S&P 500 closes above 3,000 as trade hopes lift US stocks


Wall Street rallied on Monday, boosted by trade optimism and tracking gains in global stocks, while the pound fluctuated against the backdrop of the Brexit drama.

The S&P 500 advanced 0.7 per cent and climbed back above 3,000 to its highest level in more than a month, supported by hopes the US and China are moving towards a trade pact. The benchmark index is once again within striking distance of a record high, now sitting 0.6 per cent from its July peak.

The tech-heavy Nasdaq rose 0.9 per cent. The Dow’s gains, at 0.2 per cent, were capped by declines in shares of Boeing.

The moves — which kick off a busy week in corporate earnings — follow an advance for European equities that saw the broad Euro Stoxx 600 rise 0.6 per cent and France’s Cac 40 gain 0.2 per cent.

Germany’s Dax was up 0.9 per cent, although the country’s central bank warned that Europe’s largest economy may have entered recession during the third quarter.

London’s FTSE 100 was up 0.2 per cent, while the pound wavered throughout the session. Sterling was recently 0.1 per cent weaker against the dollar. Prime Minister Boris Johnson was denied a second “meaningful vote” on his new Brexit deal after MPs in effect voted on Saturday to delay giving their approval. Parliament is expected to vote on the withdrawal agreement on Tuesday.

“Sterling has given back a bit of ground, but with the prospects of a no-deal outcome seeming to dim, that weakness may prove shortlived,” said Robert Carnell, head of Asia-Pacific research at ING.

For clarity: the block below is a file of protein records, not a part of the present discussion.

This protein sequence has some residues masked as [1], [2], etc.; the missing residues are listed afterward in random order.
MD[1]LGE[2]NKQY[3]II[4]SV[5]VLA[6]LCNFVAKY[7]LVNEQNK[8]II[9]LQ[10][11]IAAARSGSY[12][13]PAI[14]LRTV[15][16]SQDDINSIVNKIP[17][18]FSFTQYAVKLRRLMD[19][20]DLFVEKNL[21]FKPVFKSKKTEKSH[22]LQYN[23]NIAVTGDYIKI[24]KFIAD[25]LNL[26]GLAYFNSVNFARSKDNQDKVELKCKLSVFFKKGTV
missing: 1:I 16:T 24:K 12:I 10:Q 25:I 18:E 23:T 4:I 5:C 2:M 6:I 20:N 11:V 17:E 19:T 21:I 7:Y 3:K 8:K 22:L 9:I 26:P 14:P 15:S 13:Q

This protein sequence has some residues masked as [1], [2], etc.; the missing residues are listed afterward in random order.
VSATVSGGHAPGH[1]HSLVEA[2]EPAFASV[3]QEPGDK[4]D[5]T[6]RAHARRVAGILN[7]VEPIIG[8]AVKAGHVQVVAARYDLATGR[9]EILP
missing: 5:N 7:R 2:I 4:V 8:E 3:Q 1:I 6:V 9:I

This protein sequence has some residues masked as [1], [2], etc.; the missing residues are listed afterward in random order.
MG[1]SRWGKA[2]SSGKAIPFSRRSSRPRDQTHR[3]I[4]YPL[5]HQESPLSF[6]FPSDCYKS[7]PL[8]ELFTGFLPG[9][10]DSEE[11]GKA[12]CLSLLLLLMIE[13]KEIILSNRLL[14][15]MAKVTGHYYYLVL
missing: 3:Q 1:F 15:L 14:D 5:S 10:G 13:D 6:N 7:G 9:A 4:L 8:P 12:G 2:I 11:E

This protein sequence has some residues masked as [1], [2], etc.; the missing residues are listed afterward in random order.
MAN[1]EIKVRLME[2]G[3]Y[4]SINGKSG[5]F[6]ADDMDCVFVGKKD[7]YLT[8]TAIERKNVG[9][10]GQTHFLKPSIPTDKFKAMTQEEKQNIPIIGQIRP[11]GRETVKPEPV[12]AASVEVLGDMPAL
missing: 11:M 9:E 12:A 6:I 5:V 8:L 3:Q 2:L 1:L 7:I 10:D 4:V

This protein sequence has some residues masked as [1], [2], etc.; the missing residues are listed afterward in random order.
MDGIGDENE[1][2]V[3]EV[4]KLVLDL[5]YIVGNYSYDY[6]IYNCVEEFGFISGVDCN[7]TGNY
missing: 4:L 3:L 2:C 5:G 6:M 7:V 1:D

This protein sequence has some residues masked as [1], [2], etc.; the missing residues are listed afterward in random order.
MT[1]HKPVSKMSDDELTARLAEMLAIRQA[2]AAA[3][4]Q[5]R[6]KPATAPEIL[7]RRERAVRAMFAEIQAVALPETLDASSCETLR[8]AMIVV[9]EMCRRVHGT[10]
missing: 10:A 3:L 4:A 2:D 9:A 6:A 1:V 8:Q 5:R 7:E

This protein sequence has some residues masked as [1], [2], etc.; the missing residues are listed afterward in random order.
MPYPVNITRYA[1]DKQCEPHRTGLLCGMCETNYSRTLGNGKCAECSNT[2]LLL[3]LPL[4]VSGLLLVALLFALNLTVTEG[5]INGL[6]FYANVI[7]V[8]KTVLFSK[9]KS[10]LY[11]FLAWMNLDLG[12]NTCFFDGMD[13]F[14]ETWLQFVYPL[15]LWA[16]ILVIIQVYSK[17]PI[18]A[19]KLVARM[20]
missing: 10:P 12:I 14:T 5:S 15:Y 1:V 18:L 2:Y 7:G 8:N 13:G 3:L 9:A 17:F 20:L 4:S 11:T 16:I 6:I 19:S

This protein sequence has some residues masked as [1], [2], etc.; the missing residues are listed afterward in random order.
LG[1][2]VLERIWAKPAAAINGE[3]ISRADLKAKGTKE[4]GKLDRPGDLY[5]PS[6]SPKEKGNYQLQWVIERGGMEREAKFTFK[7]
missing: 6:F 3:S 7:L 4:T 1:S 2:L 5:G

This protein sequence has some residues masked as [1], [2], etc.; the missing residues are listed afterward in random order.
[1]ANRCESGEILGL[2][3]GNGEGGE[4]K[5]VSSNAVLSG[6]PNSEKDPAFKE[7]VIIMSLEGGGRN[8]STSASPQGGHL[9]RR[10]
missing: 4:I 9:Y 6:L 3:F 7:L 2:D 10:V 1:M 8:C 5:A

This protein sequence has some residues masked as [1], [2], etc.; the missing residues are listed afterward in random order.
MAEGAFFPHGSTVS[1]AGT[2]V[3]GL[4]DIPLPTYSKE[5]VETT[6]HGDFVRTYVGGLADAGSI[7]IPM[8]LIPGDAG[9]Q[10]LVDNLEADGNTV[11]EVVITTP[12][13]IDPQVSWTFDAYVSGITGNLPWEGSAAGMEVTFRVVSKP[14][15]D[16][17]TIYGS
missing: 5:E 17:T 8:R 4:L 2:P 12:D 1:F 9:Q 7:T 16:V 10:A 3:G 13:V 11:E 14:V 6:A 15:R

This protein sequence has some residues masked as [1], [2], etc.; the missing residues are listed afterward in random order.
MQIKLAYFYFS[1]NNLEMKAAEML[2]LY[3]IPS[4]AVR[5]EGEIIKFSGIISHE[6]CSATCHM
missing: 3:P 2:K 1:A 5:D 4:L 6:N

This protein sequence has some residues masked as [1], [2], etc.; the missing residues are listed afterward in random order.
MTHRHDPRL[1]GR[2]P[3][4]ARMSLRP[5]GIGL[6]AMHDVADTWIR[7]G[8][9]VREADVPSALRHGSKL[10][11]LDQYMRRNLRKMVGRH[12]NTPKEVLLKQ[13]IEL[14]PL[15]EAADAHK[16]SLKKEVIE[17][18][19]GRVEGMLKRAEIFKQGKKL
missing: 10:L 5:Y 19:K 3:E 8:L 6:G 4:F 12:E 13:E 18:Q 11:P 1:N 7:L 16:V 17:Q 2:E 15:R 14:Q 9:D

Japan’s Topix led gains in Asian markets with a 0.4 per cent rise. China’s CSI 300 of Shanghai- and Shenzhen-listed stocks was up 0.3 per cent after the central bank left two benchmark lending rates unchanged. Hong Kong’s Hang Seng index finished fractionally higher.

There is “little in the pipeline to alter risk sentiment from last week”, said Jingyi Pan, markets strategist at IG Group, with traders focused on any new potential developments on the US-China trade front. “Investors remain in anticipation of the US-China phase one deal signing in November,” Ms Pan added.

President Donald Trump on Friday indicated that a trade deal could be signed by mid-November.

Larry Kudlow, the president’s top economic adviser, said Monday that tariffs scheduled to go into effect in December could be scrapped if talks over the “phase one” deal go well. The negotiations were “looking pretty good”, Mr Kudlow said in an interview with Fox Business Network.

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Markets Briefing is a concise look at global markets, updated throughout the trading day by Financial Times journalists in Hong Kong, New York and London. Feedback? Write in the comments below or send us an email.



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